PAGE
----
Resolving resource limit issues in Cloud Service Mesh

This section explains common Cloud Service Mesh problems and how to resolve them. If you need additional assistance, see Getting support.

Cloud Service Mesh resource limit problems can be caused by any of the following:

  • LimitRange objects created in the istio-system namespace or any namespace with automatic sidecar injection enabled.
  • User-defined limits that are set too low.
  • Nodes run out of memory or other resources.

Potential symptoms of resource problems:

  • Cloud Service Mesh repeatedly not receiving configuration from the control plane indicated by the error, Envoy proxy NOT ready. Seeing this error a few times at startup is normal, but otherwise it is a concern.
  • Networking problems with some pods or nodes that become unreachable.
  • istioctl proxy-status showing STALE statuses in the output.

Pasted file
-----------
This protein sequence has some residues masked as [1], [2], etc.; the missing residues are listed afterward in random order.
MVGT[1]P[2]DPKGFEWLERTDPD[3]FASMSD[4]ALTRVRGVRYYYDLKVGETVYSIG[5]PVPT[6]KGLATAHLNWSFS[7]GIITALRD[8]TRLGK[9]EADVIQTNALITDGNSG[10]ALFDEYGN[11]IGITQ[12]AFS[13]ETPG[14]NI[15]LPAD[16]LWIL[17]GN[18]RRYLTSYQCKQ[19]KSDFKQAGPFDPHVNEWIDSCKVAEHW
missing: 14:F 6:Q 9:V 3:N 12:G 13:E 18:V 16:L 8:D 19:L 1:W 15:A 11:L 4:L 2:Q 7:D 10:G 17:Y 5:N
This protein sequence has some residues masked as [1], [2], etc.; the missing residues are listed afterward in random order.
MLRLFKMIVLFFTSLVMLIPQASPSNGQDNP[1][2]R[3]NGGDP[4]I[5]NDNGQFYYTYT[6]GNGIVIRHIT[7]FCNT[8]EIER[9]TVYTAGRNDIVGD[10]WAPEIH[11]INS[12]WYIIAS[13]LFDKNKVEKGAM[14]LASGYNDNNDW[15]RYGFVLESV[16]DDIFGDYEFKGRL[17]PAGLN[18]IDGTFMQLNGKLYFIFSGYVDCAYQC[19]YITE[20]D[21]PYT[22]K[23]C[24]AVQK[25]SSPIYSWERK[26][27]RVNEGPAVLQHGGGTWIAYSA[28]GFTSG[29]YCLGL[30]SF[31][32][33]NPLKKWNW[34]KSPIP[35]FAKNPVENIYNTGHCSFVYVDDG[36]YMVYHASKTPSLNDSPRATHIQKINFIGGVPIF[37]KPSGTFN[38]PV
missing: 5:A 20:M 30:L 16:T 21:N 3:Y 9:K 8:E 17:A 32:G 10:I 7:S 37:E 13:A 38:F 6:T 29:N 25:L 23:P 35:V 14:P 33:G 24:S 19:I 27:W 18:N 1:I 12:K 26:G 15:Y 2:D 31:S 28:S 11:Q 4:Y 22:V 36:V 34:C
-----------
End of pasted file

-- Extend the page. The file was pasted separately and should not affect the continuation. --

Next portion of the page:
• OOMKilled messages in the logs of a node.
  • Memory usage by containers: kubectl top pod POD_NAME --containers.
  • Memory usage by pods inside a node: kubectl top node my-node.
  • Envoy out of memory: kubectl get pods shows status OOMKilled in the output.

Sidecars take a long time to receive configuration

Slow configuration propagation can occur due to insufficient resources allocated to istiod or an excessively large cluster size.

There are several possible solutions to this problem:

  1. For in-cluster Cloud Service Mesh, if your monitoring tools (prometheus, stackdriver, etc.) show high utilization of a resource by istiod, increase the allocation of that resource, for example increase the CPU or memory limit of the istiod deployment. This is a temporary solution and we recommended that you investigate methods for reducing resource consumption.

  2. If you encounter this issue in a large cluster or deployment, reduce the amount of configuration state pushed to each proxy by configuring Sidecar resources.

  3. For in-cluster Cloud Service Mesh, if the problem persists, try horizontally scaling istiod.

  4. If all other troubleshooting steps fail to resolve the problem, report a bug detailing your deployment and the observed problems. Follow these steps to include a CPU/Memory profile in the bug report if possible, along with a detailed description of cluster size, number of pods, and number of services.